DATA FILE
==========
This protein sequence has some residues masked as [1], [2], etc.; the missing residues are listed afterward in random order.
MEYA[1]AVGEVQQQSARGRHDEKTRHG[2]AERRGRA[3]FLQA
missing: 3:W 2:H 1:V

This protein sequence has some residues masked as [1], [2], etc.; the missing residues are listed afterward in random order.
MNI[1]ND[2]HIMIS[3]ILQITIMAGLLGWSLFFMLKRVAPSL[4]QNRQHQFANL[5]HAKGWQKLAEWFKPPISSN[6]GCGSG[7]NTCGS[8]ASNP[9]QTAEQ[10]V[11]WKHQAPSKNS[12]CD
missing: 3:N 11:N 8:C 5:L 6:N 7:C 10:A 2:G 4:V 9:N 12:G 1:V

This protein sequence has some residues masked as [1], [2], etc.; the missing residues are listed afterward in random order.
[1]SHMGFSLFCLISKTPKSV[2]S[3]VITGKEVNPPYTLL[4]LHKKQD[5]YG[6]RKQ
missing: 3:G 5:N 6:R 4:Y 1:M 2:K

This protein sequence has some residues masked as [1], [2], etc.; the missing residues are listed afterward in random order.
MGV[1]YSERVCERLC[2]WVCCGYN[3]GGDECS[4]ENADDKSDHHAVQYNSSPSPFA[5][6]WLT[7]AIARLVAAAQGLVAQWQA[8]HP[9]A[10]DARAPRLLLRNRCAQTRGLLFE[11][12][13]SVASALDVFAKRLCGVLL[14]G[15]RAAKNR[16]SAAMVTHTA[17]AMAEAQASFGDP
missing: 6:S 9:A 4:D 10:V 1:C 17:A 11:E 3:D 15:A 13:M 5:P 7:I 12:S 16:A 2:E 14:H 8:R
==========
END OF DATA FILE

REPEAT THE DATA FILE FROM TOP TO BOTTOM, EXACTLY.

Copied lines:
This protein sequence has some residues masked as [1], [2], etc.; the missing residues are listed afterward in random order.
MEYA[1]AVGEVQQQSARGRHDEKTRHG[2]AERRGRA[3]FLQA
missing: 3:W 2:H 1:V

This protein sequence has some residues masked as [1], [2], etc.; the missing residues are listed afterward in random order.
MNI[1]ND[2]HIMIS[3]ILQITIMAGLLGWSLFFMLKRVAPSL[4]QNRQHQFANL[5]HAKGWQKLAEWFKPPISSN[6]GCGSG[7]NTCGS[8]ASNP[9]QTAEQ[10]V[11]WKHQAPSKNS[12]CD
missing: 3:N 11:N 8:C 5:L 6:N 7:C 10:A 2:G 4:V 9:N 12:G 1:V

This protein sequence has some residues masked as [1], [2], etc.; the missing residues are listed afterward in random order.
[1]SHMGFSLFCLISKTPKSV[2]S[3]VITGKEVNPPYTLL[4]LHKKQD[5]YG[6]RKQ
missing: 3:G 5:N 6:R 4:Y 1:M 2:K

This protein sequence has some residues masked as [1], [2], etc.; the missing residues are listed afterward in random order.
MGV[1]YSERVCERLC[2]WVCCGYN[3]GGDECS[4]ENADDKSDHHAVQYNSSPSPFA[5][6]WLT[7]AIARLVAAAQGLVAQWQA[8]HP[9]A[10]DARAPRLLLRNRCAQTRGLLFE[11][12][13]SVASALDVFAKRLCGVLL[14]G[15]RAAKNR[16]SAAMVTHTA[17]AMAEAQASFGDP
missing: 6:S 9:A 4:D 10:V 1:C 17:A 11:E 3:D 15:A 13:M 5:P 7:I 12:S 16:A 2:E 14:H 8:R